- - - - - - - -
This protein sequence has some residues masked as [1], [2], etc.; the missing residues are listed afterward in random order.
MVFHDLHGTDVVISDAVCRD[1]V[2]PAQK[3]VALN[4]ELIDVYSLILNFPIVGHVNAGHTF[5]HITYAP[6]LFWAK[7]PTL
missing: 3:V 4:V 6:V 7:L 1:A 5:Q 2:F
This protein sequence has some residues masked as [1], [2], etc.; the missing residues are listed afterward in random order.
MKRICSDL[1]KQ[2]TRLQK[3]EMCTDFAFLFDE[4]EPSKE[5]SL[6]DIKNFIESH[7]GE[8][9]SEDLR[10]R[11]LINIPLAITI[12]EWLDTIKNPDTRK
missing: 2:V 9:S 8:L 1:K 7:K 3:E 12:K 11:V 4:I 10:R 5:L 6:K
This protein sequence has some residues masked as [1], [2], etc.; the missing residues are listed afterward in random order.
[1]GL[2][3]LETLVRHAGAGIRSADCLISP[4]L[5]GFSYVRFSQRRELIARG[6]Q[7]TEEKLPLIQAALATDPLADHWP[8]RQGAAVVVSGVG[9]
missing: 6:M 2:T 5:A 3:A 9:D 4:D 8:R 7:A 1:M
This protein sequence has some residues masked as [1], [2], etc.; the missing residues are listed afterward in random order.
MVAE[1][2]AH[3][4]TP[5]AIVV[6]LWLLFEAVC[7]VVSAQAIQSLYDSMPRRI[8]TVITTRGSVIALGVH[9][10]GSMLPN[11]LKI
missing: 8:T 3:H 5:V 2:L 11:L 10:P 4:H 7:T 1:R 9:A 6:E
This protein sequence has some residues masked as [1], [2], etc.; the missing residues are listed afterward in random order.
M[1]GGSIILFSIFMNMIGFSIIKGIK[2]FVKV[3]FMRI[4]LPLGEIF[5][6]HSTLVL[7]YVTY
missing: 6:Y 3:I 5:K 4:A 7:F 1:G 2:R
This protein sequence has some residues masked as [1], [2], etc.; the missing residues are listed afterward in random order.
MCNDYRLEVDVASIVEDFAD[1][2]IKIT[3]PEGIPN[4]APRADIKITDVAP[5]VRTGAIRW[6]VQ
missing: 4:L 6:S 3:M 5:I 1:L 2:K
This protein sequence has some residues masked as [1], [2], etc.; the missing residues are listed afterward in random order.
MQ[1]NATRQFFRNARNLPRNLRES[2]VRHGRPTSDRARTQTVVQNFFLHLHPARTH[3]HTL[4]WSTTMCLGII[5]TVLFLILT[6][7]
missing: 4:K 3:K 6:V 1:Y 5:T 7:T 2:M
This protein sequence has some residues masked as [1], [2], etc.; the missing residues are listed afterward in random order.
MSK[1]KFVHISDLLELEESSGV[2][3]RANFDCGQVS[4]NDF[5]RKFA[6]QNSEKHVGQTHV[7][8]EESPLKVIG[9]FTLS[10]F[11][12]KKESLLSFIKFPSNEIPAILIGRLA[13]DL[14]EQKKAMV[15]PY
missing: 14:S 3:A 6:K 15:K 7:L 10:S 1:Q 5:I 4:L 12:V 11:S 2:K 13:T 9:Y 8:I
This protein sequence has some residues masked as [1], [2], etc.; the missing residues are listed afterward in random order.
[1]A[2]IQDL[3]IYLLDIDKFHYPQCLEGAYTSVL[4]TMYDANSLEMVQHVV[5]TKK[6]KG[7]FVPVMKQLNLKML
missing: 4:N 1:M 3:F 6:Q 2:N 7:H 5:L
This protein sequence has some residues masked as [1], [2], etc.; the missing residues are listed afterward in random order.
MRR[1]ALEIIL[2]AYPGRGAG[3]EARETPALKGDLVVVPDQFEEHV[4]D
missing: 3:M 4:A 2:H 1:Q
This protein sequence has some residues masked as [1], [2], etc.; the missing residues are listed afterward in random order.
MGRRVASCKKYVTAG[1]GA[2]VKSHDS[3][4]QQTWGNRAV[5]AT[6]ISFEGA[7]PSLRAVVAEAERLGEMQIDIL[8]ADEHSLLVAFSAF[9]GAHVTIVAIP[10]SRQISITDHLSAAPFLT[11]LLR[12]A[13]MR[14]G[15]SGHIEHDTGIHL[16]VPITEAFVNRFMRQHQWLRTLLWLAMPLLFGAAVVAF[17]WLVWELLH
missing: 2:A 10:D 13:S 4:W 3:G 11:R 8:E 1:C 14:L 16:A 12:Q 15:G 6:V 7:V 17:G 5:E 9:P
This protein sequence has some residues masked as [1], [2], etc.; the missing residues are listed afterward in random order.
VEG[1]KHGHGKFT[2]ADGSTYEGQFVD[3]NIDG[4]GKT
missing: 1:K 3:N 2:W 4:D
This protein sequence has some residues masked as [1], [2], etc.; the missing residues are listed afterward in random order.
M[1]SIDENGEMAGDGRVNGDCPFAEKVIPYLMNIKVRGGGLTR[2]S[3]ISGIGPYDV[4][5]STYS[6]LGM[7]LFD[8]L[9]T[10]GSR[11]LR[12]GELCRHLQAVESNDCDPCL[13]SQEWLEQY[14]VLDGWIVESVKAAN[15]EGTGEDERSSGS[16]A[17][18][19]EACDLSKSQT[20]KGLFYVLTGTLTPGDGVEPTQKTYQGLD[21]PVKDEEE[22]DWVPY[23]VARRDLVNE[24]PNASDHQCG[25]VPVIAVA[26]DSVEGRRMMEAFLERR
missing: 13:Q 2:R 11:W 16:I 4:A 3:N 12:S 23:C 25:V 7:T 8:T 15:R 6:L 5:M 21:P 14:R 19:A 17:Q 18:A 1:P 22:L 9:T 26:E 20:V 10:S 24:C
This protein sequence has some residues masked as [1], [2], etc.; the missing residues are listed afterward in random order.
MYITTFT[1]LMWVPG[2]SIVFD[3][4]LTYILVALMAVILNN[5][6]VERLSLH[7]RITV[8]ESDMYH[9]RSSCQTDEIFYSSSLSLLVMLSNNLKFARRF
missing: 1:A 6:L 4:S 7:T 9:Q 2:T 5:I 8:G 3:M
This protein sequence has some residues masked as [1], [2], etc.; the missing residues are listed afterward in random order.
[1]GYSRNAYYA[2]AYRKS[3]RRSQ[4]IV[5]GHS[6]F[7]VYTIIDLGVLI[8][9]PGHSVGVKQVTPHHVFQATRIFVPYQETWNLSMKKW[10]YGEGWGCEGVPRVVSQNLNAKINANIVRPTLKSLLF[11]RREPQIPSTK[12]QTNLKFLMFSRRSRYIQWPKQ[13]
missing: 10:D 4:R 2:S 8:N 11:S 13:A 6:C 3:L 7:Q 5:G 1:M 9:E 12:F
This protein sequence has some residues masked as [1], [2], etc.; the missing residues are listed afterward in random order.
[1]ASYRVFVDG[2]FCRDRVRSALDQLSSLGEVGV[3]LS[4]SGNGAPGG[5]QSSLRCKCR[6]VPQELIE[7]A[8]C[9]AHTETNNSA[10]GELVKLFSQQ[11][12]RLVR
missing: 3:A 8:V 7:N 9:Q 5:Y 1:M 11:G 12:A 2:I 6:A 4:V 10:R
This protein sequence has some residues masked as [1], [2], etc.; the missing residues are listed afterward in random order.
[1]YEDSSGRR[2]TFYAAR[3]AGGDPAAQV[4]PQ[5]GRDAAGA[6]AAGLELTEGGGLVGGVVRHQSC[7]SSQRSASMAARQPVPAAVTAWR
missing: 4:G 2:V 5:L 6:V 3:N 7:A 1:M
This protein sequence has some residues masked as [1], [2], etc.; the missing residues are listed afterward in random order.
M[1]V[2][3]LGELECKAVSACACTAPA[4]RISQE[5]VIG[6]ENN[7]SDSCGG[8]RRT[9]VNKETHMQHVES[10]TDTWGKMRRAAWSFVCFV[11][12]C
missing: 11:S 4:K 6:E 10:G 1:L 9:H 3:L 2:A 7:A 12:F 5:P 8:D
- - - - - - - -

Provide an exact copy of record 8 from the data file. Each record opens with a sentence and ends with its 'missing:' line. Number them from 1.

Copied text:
This protein sequence has some residues masked as [1], [2], etc.; the missing residues are listed afterward in random order.
MSK[1]KFVHISDLLELEESSGV[2][3]RANFDCGQVS[4]NDF[5]RKFA[6]QNSEKHVGQTHV[7][8]EESPLKVIG[9]FTLS[10]F[11][12]KKESLLSFIKFPSNEIPAILIGRLA[13]DL[14]EQKKAMV[15]PY
missing: 14:S 3:A 6:K 15:K 7:L 10:S 1:Q 5:I 4:L 12:V 11:S 2:K 13:T 9:Y 8:I